Water as an Energy Source
Wave, Tide and Hydroelectric Energy

Water energy resources include hydroelectric power from lakes and rivers, ocean energy in its various forms, and energy technologies that take advantage of saline water.

Hydroelectric Power

Hydropower makes use of the kinetic energy water gains when it drops in elevation. Typically, water dammed in a lake or reservoir is released through turbines and generators to produce electricity, Hydropower has been a staple of electricity since the beginnings of the electric age. However, very little of this potential is currently slated for development. Significant legal and regulatory impediments, such as land acquisition and environmental protection, will be a part of any major hydro project. Additionally, reservoirs are typically built and managed as municipal water supply and flood control systems and secondarily for power production. This fact lowers the potential impact of hydro development on the energy picture.

Ocean Energy

Three distinct types of ocean resource are commonly mentioned as possible energy sources: tides, waves, and ocean temperature differentials (ocean thermal energy conversion, or OTEC). For example, tidal energy schemes capture water at high tide and release it at low tide. Wave energy generation devices fall into two general classifications, fixed and floating. In both cases, the oscillating motion of an incoming and outgoing wave is used to drive turbines that generate electricuty. Tide energy systems traps high tides in a reservoir. When the tide drops, the water behind the reservoir flows through a power turbine, generating electricity. Ocean thermal energy conversion uses the difference in temperature between warm surface water and cold deep ocean water to make electricity.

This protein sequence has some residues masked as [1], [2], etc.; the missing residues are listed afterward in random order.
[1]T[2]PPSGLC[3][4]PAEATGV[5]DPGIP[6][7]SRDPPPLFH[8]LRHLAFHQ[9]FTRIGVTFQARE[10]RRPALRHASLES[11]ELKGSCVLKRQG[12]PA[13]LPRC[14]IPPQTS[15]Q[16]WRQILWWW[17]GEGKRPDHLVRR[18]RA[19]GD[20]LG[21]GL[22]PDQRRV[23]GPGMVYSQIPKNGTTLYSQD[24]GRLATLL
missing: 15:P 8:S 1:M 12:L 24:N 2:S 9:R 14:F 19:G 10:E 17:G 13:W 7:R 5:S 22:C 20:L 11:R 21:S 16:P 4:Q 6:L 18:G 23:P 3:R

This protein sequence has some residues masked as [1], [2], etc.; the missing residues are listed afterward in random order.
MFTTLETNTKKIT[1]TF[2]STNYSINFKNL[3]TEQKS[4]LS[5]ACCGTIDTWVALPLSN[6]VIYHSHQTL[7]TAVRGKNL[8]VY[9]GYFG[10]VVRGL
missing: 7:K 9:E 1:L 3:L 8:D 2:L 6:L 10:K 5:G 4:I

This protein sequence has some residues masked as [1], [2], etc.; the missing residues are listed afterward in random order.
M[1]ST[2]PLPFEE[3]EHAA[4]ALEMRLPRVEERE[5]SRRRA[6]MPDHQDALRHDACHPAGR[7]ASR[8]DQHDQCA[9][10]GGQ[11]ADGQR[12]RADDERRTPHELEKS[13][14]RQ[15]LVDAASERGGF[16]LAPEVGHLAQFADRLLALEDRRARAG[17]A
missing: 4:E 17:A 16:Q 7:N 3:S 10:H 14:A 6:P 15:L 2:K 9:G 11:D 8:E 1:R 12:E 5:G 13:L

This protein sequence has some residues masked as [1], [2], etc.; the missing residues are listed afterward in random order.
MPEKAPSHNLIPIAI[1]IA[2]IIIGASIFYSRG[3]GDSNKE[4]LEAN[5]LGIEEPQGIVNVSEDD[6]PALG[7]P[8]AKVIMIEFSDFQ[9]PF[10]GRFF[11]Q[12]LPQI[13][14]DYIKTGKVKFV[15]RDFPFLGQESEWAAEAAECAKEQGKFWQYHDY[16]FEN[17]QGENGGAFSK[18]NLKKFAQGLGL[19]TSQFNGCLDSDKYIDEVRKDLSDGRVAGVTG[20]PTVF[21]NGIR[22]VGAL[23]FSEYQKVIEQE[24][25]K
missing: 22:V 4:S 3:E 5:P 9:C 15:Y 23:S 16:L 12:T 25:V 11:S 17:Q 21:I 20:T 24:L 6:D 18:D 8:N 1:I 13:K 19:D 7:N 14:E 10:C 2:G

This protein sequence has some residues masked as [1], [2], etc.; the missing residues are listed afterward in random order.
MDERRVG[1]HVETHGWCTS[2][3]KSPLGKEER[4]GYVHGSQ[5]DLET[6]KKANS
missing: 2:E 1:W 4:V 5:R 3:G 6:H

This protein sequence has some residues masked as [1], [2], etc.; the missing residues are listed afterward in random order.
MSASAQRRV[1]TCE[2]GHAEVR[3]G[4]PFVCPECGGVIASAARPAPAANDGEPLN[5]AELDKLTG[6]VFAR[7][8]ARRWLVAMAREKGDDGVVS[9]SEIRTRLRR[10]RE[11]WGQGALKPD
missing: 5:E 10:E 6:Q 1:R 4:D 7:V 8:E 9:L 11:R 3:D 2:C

Saline Water

Saline and brackish water is common - normally it poses a problem for fresh water supplies. Several technologies, however, can take advantage of saline water for energy production. These include solar ponds and algae production. Solar ponds use the salt water in such a manner that heat from sunlight is effectively locked in the pool and can be used for a number of process heat applications or electricity production. The ability of the pond to store solar thermal energy is unique and overcomes the resource variability that is a drawback of traditional solar development. Salt water algaes grow prolifically under cultivated conditions and can be pressed to extract biodiesel feedstocks or dried and burned for power production. Although neither technology has been demonstrated beyond pilot levels, Texas is fortunate in that regions with saline water resources also tend to be very sunny. If coupled with ongoing fresh water chloride control efforts, exploitation of the saline water resource for energy production may be possible for modest additional investment.

Hari Srinivas - hsrinivas@gdrc.org

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Contact: Hari Srinivas - hsrinivas@gdrc.org